The best way to get out of a bad situation is by never getting into one in the first place. I have been fortunate to have avoided some very bad relationships over the years. These have been both personal (crazy girlfriend) as well as professional (bad business partner). In retrospect, there were signs along the way that have helped me walk away before it was too late. Here are the types of people you should avoid like the plague.

Bad partnerships

The Jerk

I remember having dinner with a potential business partner. He was trying hard to court me by having dinner at a very expensive restaurant. Our server made a mistake with this man's appetizer. Suddenly, the cordial and fun individual sitting across from me turned into a tyrant, throwing a hissy fit over lettuce instead of spinach. The poor waiter apologized profusely and remedied the situation almost immediately. But that was not enough for the Jerk. He still wanted to complain at length to the manager. At that moment, I knew I wanted nothing to do with the guy. Later on I heard he bankrupted several business. He never delivered on his promises.

The Jealous

She was a lovely girl and very attractive. We went out several times and things seemed to be going well. One day, I found myself worrying about "checking in" several times a day and also feeling guilty every time I talked with another single female. Suddenly I realized that the young lady I was dating had some serious trust issues and no matter how much I tried, her insecurities became a full-time job to manage. I know guys who after decades of marriage, still have to call their wives multiple times a day for no apparent reason than just "check in." Years later, I'm so thankful that the woman I eventually married is secure enough to allow me to travel the world on my on my "International Man of Mystery" pursuit.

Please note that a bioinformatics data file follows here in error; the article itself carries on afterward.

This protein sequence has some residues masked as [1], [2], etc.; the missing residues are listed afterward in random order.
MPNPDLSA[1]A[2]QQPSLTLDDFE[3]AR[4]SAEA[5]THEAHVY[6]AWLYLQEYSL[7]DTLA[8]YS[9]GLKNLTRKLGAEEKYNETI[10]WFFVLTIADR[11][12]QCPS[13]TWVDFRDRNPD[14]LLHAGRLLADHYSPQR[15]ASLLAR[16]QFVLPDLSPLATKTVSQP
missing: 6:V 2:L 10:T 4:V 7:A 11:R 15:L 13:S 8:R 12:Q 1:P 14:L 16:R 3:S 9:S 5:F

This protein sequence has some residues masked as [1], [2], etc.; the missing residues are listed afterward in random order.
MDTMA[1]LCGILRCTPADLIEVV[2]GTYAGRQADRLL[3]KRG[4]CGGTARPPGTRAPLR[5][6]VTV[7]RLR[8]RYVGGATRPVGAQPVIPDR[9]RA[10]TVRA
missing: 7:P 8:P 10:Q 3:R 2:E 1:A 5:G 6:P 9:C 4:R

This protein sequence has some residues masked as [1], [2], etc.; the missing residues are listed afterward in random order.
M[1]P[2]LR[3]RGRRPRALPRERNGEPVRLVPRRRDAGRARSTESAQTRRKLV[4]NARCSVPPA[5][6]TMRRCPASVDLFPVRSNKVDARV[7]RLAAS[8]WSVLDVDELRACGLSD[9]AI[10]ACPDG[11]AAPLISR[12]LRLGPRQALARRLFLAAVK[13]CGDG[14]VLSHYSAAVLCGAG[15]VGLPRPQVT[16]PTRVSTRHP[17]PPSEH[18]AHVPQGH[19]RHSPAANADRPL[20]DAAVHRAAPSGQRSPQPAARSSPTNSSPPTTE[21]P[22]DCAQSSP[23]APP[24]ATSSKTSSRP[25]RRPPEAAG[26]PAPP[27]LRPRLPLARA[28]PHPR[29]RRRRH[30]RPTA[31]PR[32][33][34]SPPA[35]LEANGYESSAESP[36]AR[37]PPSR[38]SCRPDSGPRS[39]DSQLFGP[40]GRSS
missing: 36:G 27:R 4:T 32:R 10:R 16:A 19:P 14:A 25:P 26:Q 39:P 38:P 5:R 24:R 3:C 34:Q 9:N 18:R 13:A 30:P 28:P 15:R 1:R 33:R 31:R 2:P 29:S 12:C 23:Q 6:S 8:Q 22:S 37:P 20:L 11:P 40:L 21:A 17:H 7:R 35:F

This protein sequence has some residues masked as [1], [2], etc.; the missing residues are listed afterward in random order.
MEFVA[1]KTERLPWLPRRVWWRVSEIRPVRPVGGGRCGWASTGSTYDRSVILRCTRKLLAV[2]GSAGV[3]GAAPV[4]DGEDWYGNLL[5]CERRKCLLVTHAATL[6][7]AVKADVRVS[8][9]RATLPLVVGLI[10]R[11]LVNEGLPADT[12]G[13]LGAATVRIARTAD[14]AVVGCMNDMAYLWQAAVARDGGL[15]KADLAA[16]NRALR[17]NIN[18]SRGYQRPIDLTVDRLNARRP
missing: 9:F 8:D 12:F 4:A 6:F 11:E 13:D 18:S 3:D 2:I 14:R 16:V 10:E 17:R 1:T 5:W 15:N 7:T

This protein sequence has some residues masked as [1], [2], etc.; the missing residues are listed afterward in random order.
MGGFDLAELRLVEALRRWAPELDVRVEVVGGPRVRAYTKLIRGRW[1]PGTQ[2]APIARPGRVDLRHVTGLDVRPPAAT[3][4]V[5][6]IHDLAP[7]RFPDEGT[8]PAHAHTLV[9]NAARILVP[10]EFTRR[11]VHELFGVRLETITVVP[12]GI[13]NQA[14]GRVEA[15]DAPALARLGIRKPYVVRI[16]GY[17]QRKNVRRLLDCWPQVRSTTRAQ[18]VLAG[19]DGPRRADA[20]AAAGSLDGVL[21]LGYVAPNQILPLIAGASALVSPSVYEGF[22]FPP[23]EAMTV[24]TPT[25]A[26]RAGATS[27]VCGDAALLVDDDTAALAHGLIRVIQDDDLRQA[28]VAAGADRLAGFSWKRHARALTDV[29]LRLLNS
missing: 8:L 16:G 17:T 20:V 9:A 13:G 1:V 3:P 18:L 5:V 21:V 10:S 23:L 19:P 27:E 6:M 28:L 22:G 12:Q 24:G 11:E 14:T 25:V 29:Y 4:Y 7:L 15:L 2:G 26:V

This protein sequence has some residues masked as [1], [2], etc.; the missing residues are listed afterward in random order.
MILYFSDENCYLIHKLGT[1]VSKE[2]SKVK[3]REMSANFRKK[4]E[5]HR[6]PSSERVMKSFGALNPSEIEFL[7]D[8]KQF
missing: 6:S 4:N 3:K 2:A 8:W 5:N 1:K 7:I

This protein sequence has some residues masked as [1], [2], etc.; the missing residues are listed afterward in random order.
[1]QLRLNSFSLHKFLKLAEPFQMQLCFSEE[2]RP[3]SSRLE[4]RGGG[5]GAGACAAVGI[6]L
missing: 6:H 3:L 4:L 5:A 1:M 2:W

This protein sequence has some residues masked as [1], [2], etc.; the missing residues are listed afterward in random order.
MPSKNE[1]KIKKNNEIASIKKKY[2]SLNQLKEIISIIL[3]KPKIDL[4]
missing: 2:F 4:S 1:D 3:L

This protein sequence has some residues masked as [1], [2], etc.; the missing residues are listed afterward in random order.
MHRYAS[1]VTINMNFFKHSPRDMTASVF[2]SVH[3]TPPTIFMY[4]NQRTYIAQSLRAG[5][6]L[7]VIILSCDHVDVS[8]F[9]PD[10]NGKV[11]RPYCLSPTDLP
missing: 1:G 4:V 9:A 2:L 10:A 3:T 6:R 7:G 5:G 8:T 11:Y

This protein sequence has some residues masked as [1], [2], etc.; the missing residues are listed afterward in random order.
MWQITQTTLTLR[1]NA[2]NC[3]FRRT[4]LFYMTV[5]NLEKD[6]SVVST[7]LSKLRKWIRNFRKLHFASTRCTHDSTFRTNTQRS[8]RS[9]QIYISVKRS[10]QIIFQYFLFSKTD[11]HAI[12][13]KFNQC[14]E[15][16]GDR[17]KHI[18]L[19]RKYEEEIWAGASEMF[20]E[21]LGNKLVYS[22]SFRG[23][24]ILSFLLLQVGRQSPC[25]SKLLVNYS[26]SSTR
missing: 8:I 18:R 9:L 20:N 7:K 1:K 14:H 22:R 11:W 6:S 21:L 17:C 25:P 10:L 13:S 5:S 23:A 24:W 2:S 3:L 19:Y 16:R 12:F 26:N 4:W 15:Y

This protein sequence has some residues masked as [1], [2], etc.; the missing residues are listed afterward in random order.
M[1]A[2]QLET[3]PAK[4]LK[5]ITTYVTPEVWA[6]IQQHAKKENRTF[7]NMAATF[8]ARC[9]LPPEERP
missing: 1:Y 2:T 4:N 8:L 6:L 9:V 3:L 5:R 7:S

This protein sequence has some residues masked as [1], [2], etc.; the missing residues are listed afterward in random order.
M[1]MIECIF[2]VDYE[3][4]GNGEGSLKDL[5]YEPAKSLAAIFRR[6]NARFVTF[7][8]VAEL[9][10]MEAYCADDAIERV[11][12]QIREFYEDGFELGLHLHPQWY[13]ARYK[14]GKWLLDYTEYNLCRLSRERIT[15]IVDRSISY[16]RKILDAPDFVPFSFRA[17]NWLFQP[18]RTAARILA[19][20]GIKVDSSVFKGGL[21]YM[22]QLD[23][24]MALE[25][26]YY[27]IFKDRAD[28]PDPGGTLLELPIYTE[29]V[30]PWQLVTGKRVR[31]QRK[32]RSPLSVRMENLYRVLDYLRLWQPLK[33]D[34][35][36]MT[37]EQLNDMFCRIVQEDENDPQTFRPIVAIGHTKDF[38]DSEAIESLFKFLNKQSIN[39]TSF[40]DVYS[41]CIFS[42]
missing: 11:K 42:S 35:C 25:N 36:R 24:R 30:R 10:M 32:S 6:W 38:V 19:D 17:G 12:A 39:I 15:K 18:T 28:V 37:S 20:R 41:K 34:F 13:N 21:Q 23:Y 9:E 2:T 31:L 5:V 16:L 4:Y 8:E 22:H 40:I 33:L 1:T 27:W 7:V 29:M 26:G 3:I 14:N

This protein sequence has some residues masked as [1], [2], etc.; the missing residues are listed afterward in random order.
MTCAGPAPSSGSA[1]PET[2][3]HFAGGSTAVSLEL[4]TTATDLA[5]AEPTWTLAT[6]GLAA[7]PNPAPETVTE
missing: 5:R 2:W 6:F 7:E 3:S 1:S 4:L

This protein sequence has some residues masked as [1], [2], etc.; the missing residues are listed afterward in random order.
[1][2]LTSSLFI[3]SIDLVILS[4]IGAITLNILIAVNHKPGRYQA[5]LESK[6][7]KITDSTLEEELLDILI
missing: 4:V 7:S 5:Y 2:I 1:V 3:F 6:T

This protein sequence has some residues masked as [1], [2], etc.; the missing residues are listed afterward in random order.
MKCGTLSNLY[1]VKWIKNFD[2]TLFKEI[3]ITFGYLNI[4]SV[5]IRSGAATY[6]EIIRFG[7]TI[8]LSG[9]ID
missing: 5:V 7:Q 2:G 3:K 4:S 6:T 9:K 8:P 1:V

The Micromanager

Sometimes partnerships are formed where one side brings capital (cash) and another expertize and sweat equity (everything else).  Early on my entrepreneurial career I was offered a lot of money for a piece of my young business. The man wanted to be a silent investor and assured me that I could run the day-to-day operations. I knew this potential investor through another relationship, but not very well. As I spent time with him, I realized that he couldn't just be an investor. By seeing how he operated his businesses and his own family, I quickly realized the man needed to know everything about, well,  everything. While he was successful in making money, his employee turnovers were horrific. People didn't stay long and those who stuck around were miserable.  Money is great, but peace of mind is better.

What other types of people should we avoid?

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